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  • Critical action on smoking will save lives

    21 May 2014

    Cancer Council SA has welcomed the State Government’s action on smoking in alfresco dining areas and reinstating funding for critical advertising to encourage South Australians to quit smoking.

    The two measures are a fundamental part of addressing tobacco related illness in South Australia and Cancer Council SA has remained committed to addressing the need for action on both issues.

    Last year, Cancer Council SA launched a major smoke-free alfresco drinking and dining push with a postcard and online campaign demanding decisive action.

    Cancer Council SA, Chief Executive, Professor Brenda Wilson, said the public response to the campaign, combined with the evidence, showed the Government it was time for action on smoke-free alfresco dining.

    “We were delighted with the response we received from people right across the State and we welcome this action from the Government in response to people’s concerns,” Professor Wilson said.

    “No amount of exposure to cigarette smoke is safe and this measure will protect workers, drinkers and diners outside of pubs and clubs, as well as those inside.

    “South Australia was one of only two states yet to do something about banning smoking in alfresco settings, confirming the time had come for action to be taken.

    “Studies have shown that smoke-free policies cause a decline in major illnesses including cancer, increase quitting among smokers and reduce tobacco use among youth.

    “In addition, evidence disproves the line often used as a scare tactic that this measure will cost jobs, with evidence showing that the introduction of smoke free policies actually results in a net increase in patronage.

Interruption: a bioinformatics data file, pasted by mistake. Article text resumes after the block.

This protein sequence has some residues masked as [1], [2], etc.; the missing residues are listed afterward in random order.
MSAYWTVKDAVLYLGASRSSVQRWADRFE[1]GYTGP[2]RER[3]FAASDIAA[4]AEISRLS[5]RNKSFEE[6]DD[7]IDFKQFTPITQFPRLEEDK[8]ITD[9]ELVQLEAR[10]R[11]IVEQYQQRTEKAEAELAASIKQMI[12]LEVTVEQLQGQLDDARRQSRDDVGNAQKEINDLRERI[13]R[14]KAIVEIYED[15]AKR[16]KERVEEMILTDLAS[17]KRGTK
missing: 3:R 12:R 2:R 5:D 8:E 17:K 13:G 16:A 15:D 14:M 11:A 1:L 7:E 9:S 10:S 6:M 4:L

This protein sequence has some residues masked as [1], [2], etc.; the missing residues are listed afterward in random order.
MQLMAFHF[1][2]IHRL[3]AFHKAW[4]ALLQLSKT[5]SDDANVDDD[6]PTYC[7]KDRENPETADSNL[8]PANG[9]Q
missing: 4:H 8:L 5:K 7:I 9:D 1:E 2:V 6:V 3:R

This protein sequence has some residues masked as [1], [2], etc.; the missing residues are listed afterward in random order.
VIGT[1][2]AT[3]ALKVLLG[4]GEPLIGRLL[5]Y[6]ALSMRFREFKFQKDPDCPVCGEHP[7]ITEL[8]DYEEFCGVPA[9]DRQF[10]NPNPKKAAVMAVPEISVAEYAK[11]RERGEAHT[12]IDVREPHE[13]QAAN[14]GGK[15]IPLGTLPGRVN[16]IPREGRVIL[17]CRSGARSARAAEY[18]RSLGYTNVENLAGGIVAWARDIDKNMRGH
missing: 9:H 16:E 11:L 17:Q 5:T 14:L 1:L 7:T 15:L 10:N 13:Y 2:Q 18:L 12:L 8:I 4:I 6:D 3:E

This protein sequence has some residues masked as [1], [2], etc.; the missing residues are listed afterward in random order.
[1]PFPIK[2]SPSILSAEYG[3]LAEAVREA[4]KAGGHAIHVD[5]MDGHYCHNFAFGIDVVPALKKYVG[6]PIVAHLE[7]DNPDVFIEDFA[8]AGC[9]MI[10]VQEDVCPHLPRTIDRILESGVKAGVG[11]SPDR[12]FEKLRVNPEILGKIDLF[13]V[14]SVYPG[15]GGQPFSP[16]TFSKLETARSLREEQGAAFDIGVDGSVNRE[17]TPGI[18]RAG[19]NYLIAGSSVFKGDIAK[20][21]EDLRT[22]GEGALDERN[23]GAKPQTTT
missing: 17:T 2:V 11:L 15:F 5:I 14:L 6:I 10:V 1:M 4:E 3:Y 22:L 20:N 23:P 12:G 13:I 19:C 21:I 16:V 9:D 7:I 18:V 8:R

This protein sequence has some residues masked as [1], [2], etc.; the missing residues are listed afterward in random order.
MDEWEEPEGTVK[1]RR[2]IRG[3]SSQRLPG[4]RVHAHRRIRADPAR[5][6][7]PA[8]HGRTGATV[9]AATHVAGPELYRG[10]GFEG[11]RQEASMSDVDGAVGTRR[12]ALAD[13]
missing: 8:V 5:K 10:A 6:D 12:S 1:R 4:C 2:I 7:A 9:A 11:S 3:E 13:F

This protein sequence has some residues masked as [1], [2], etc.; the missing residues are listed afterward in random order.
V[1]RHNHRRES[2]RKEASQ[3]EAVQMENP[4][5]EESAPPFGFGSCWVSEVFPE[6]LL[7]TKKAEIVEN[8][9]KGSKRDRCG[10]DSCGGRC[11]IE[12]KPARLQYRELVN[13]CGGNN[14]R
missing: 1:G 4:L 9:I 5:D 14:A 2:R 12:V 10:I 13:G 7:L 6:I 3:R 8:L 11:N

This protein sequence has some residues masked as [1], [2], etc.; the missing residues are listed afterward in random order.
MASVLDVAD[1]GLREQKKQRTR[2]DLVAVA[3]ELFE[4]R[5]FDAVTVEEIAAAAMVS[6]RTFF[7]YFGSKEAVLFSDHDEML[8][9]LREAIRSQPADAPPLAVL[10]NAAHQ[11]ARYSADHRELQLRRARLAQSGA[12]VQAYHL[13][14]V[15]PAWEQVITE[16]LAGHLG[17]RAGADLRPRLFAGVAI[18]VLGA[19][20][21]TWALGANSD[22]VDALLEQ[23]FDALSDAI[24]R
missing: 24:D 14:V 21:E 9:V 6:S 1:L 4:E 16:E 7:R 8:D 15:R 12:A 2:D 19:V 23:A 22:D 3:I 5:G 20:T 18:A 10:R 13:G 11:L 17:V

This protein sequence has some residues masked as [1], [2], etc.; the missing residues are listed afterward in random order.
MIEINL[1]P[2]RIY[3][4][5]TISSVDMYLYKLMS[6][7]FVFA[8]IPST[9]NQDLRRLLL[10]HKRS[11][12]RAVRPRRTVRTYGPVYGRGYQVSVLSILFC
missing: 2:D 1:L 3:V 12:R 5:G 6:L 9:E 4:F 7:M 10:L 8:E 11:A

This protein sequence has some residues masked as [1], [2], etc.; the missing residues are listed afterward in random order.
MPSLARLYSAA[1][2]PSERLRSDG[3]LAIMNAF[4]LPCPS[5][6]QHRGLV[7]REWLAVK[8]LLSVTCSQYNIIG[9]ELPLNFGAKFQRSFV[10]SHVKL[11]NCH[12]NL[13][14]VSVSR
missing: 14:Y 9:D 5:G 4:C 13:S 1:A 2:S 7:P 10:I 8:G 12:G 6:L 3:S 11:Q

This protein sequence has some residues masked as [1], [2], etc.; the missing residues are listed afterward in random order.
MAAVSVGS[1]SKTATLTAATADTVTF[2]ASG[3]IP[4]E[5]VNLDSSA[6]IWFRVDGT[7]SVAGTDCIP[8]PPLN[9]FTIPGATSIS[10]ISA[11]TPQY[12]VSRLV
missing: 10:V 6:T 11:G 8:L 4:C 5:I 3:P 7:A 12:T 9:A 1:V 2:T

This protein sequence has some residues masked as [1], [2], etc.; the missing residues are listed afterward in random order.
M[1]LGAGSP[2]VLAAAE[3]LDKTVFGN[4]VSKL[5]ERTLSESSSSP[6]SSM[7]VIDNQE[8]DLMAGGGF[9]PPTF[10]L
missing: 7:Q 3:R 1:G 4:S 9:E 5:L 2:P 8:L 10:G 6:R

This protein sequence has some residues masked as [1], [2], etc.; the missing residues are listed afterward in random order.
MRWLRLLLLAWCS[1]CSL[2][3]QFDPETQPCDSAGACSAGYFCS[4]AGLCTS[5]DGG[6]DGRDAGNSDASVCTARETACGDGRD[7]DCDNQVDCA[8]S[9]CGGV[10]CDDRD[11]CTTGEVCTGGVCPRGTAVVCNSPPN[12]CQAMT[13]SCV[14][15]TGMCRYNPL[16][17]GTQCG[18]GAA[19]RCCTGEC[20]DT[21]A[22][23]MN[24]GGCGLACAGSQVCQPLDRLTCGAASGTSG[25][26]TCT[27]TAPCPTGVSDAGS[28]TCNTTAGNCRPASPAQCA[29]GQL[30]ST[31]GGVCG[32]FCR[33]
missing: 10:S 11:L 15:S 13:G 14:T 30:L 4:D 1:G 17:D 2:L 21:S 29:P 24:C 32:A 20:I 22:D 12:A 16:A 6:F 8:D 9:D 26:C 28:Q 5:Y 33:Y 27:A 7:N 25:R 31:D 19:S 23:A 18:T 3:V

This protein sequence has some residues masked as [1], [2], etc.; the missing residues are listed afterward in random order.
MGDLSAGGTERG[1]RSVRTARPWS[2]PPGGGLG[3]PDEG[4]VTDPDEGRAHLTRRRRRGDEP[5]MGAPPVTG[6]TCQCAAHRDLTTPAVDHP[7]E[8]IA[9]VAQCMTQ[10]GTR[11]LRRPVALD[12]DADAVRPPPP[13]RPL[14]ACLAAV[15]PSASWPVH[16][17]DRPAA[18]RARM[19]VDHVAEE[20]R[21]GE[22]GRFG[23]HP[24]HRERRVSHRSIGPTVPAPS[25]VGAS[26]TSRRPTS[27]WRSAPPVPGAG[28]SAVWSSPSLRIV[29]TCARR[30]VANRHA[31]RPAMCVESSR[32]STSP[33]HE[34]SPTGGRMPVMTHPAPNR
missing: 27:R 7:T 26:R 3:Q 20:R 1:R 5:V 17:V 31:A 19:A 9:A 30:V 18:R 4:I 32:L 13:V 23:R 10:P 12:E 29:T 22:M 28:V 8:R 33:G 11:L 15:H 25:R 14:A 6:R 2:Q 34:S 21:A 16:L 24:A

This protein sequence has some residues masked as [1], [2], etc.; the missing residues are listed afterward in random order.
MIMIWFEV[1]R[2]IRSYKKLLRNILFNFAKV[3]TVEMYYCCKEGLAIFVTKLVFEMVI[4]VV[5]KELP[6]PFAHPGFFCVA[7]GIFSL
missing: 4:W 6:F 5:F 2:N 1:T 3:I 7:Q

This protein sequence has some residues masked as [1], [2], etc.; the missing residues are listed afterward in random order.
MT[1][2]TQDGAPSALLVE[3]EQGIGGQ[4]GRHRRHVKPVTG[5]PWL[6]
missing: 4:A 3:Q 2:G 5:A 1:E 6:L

“South Australians should be able to enjoy alfresco areas without putting their health at risk from second hand smoke.”

    Cancer Council SA also welcomed the State Government’s decision to reinstate the funding for anti-tobacco media campaigns.

    “The evidence is clear that media campaigns have played a significant role in reducing the State’s smoking rate over the past decade and it is very important for this funding to continue,” Professor Wilson added.

    “It is vital for smokers, and the wider public, to be reminded regularly of the deadly consequences of tobacco use as well as inhaling second smoke. In addition, to couple this with support and assistance for people wanting and trying to quit.

    “In the absence of advertising, the Quitline had seen a dramatic decrease in the number of people seeking assistance and we have no doubt this drop would have been reflected in other measures people take to give up smoking.

    “The evidence tells us that anti-smoking mass media has the lowest cost per quitter and also encourages recent quitters to remain quit and discourages the uptake of smoking.

    “Tobacco control media campaigns have been a key driver in reducing smoking rates across the State from 23.6% in 2003 to 16.7% last year, and it is no coincidence that rates have increased since advertising ceased.

    “Tobacco kills around 20 South Australians every week, outweighing total deaths from alcohol and other drugs combined, and tobacco use is estimated to cost South Australia 57,275 hospital bed days annually with a cost to the health system of $24 million. 

    “These are both significant decisions, and as we approach World No Tobacco Day on 31 May, we look forward to both measures having an immediate positive impact on the health of the community once implemented.”

    Anyone wanting advice on how to quit smoking should call the Quitline on 13 78 48 or visit www.quitsa.org.au.

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